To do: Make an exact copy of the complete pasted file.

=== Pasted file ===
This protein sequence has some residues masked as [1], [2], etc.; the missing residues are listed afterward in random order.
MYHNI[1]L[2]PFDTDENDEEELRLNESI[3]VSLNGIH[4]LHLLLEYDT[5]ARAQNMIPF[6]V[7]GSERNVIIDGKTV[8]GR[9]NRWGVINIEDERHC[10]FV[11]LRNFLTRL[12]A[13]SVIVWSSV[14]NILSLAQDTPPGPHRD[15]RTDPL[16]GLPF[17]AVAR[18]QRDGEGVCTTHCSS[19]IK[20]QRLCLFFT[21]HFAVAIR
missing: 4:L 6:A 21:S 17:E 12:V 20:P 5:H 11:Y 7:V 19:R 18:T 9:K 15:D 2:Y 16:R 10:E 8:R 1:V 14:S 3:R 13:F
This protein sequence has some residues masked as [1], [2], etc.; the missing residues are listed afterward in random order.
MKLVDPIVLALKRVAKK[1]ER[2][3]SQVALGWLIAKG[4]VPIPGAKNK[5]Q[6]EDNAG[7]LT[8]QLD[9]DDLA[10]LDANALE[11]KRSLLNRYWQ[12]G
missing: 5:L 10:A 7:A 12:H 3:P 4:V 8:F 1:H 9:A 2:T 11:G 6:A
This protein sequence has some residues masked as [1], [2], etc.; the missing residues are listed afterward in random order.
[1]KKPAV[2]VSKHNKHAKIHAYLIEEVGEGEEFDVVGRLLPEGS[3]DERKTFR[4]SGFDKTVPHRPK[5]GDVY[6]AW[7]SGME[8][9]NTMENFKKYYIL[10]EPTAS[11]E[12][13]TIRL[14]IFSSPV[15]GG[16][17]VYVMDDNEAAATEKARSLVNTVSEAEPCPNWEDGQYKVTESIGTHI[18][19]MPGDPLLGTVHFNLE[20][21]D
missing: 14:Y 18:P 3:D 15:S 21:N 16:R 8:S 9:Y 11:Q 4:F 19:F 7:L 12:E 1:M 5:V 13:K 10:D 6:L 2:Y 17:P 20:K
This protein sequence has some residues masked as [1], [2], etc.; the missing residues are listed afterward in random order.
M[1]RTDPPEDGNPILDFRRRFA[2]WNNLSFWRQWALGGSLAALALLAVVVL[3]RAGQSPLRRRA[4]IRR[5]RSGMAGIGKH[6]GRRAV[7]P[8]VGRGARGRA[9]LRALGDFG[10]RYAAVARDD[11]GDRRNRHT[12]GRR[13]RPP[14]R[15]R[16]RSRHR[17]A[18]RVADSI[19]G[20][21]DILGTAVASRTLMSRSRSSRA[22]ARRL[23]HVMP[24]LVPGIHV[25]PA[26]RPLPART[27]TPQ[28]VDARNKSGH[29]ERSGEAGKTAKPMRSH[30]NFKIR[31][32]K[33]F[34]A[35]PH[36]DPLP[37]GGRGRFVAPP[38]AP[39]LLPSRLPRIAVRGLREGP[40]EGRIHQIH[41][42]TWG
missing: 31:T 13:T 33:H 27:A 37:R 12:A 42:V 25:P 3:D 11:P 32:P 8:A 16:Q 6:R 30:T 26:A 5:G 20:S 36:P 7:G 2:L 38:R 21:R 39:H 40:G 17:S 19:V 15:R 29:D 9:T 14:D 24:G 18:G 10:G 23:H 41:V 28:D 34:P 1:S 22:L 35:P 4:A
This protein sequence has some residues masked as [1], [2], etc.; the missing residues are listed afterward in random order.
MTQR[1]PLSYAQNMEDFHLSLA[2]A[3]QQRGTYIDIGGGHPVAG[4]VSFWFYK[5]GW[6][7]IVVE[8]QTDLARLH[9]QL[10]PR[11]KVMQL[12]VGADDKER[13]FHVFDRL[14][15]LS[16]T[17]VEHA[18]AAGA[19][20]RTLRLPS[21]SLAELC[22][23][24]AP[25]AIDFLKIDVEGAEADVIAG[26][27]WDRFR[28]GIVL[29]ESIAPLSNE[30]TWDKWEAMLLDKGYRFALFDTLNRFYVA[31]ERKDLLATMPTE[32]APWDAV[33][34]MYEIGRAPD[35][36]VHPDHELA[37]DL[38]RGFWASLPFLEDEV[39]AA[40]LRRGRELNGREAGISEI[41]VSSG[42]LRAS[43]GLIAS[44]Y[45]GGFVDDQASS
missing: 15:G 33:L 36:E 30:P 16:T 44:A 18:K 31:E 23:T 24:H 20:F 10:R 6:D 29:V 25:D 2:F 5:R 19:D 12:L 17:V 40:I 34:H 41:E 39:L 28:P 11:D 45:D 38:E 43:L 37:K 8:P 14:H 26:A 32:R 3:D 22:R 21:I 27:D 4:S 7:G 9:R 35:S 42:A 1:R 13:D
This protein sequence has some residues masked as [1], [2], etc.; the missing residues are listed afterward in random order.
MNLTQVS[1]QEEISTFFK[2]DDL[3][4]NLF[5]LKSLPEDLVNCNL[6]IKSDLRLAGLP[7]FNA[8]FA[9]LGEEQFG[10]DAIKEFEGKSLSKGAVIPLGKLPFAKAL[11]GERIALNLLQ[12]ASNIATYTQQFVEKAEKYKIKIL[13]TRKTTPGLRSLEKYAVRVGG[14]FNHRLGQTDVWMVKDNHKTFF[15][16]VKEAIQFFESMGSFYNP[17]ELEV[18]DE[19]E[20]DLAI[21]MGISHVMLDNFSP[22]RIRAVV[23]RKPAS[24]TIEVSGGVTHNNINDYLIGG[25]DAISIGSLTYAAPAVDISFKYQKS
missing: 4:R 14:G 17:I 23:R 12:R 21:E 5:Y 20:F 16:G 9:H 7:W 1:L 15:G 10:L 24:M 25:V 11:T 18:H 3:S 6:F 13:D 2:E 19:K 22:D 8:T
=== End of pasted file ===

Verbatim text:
This protein sequence has some residues masked as [1], [2], etc.; the missing residues are listed afterward in random order.
MYHNI[1]L[2]PFDTDENDEEELRLNESI[3]VSLNGIH[4]LHLLLEYDT[5]ARAQNMIPF[6]V[7]GSERNVIIDGKTV[8]GR[9]NRWGVINIEDERHC[10]FV[11]LRNFLTRL[12]A[13]SVIVWSSV[14]NILSLAQDTPPGPHRD[15]RTDPL[16]GLPF[17]AVAR[18]QRDGEGVCTTHCSS[19]IK[20]QRLCLFFT[21]HFAVAIR
missing: 4:L 6:A 21:S 17:E 12:V 20:P 5:H 11:Y 7:V 19:R 18:T 9:K 15:D 2:Y 16:R 10:E 8:R 1:V 14:S 3:R 13:F
This protein sequence has some residues masked as [1], [2], etc.; the missing residues are listed afterward in random order.
MKLVDPIVLALKRVAKK[1]ER[2][3]SQVALGWLIAKG[4]VPIPGAKNK[5]Q[6]EDNAG[7]LT[8]QLD[9]DDLA[10]LDANALE[11]KRSLLNRYWQ[12]G
missing: 5:L 10:A 7:A 12:H 3:P 4:V 8:F 1:H 9:A 2:T 11:G 6:A
This protein sequence has some residues masked as [1], [2], etc.; the missing residues are listed afterward in random order.
[1]KKPAV[2]VSKHNKHAKIHAYLIEEVGEGEEFDVVGRLLPEGS[3]DERKTFR[4]SGFDKTVPHRPK[5]GDVY[6]AW[7]SGME[8][9]NTMENFKKYYIL[10]EPTAS[11]E[12][13]TIRL[14]IFSSPV[15]GG[16][17]VYVMDDNEAAATEKARSLVNTVSEAEPCPNWEDGQYKVTESIGTHI[18][19]MPGDPLLGTVHFNLE[20][21]D
missing: 14:Y 18:P 3:D 15:S 21:N 16:R 8:S 9:Y 11:Q 4:F 19:F 7:L 12:E 1:M 5:V 13:K 10:D 6:L 2:Y 17:P 20:K
This protein sequence has some residues masked as [1], [2], etc.; the missing residues are listed afterward in random order.
M[1]RTDPPEDGNPILDFRRRFA[2]WNNLSFWRQWALGGSLAALALLAVVVL[3]RAGQSPLRRRA[4]IRR[5]RSGMAGIGKH[6]GRRAV[7]P[8]VGRGARGRA[9]LRALGDFG[10]RYAAVARDD[11]GDRRNRHT[12]GRR[13]RPP[14]R[15]R[16]RSRHR[17]A[18]RVADSI[19]G[20][21]DILGTAVASRTLMSRSRSSRA[22]ARRL[23]HVMP[24]LVPGIHV[25]PA[26]RPLPART[27]TPQ[28]VDARNKSGH[29]ERSGEAGKTAKPMRSH[30]NFKIR[31][32]K[33]F[34]A[35]PH[36]DPLP[37]GGRGRFVAPP[38]AP[39]LLPSRLPRIAVRGLREGP[40]EGRIHQIH[41][42]TWG
missing: 31:T 13:T 33:H 27:A 37:R 12:A 42:V 25:P 3:D 11:P 32:P 8:A 16:Q 6:R 30:T 26:A 5:G 20:S 36:P 7:G 2:L 38:R 21:R 39:H 40:G 17:S 19:V 15:R 29:D 9:T 14:D 24:G 18:G 10:G 23:H 41:V 28:D 34:P 1:S 22:L 35:P 4:A
This protein sequence has some residues masked as [1], [2], etc.; the missing residues are listed afterward in random order.
MTQR[1]PLSYAQNMEDFHLSLA[2]A[3]QQRGTYIDIGGGHPVAG[4]VSFWFYK[5]GW[6][7]IVVE[8]QTDLARLH[9]QL[10]PR[11]KVMQL[12]VGADDKER[13]FHVFDRL[14][15]LS[16]T[17]VEHA[18]AAGA[19][20]RTLRLPS[21]SLAELC[22][23][24]AP[25]AIDFLKIDVEGAEADVIAG[26][27]WDRFR[28]GIVL[29]ESIAPLSNE[30]TWDKWEAMLLDKGYRFALFDTLNRFYVA[31]ERKDLLATMPTE[32]APWDAV[33][34]MYEIGRAPD[35][36]VHPDHELA[37]DL[38]RGFWASLPFLEDEV[39]AA[40]LRRGRELNGREAGISEI[41]VSSG[42]LRAS[43]GLIAS[44]Y[45]GGFVDDQASS
missing: 15:G 33:L 36:E 30:P 16:T 44:A 18:K 31:E 23:T 24:H 20:F 10:R 6:D 29:V 25:D 2:F 5:R 19:D 12:L 17:V 40:I 34:H 41:E 39:L 28:P 11:D 45:D 38:E 43:L 37:K 8:P 14:H 26:A 32:R 3:D 22:R 21:I 27:D 4:S 7:G 9:R 35:S 42:A 1:R 13:D
This protein sequence has some residues masked as [1], [2], etc.; the missing residues are listed afterward in random order.
MNLTQVS[1]QEEISTFFK[2]DDL[3][4]NLF[5]LKSLPEDLVNCNL[6]IKSDLRLAGLP[7]FNA[8]FA[9]LGEEQFG[10]DAIKEFEGKSLSKGAVIPLGKLPFAKAL[11]GERIALNLLQ[12]ASNIATYTQQFVEKAEKYKIKIL[13]TRKTTPGLRSLEKYAVRVGG[14]FNHRLGQTDVWMVKDNHKTFF[15][16]VKEAIQFFESMGSFYNP[17]ELEV[18]DE[19]E[20]DLAI[21]MGISHVMLDNFSP[22]RIRAVV[23]RKPAS[24]TIEVSGGVTHNNINDYLIGG[25]DAISIGSLTYAAPAVDISFKYQKS
missing: 4:R 14:G 17:I 23:R 12:R 21:E 5:Y 20:F 16:G 9:H 7:W 1:L 15:G 10:L 24:M 25:V 11:T 18:H 3:S 6:F 13:D 2:E 19:K 22:D 8:T